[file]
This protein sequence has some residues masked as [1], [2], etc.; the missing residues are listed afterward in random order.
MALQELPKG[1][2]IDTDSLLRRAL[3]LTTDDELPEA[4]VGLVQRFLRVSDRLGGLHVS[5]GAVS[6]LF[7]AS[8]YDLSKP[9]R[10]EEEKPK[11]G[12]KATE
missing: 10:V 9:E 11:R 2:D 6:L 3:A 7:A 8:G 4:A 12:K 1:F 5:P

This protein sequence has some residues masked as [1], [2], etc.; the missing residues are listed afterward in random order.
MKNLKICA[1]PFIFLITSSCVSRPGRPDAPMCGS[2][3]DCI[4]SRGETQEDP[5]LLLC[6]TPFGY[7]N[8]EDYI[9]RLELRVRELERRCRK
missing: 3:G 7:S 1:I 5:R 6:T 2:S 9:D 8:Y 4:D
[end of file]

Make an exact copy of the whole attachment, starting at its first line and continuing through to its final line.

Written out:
This protein sequence has some residues masked as [1], [2], etc.; the missing residues are listed afterward in random order.
MALQELPKG[1][2]IDTDSLLRRAL[3]LTTDDELPEA[4]VGLVQRFLRVSDRLGGLHVS[5]GAVS[6]LF[7]AS[8]YDLSKP[9]R[10]EEEKPK[11]G[12]KATE
missing: 10:V 9:E 11:R 2:D 6:L 3:A 7:A 8:G 4:A 12:K 1:F 5:P

This protein sequence has some residues masked as [1], [2], etc.; the missing residues are listed afterward in random order.
MKNLKICA[1]PFIFLITSSCVSRPGRPDAPMCGS[2][3]DCI[4]SRGETQEDP[5]LLLC[6]TPFGY[7]N[8]EDYI[9]RLELRVRELERRCRK
missing: 3:G 7:S 1:I 5:R 6:T 2:S 9:D 8:Y 4:D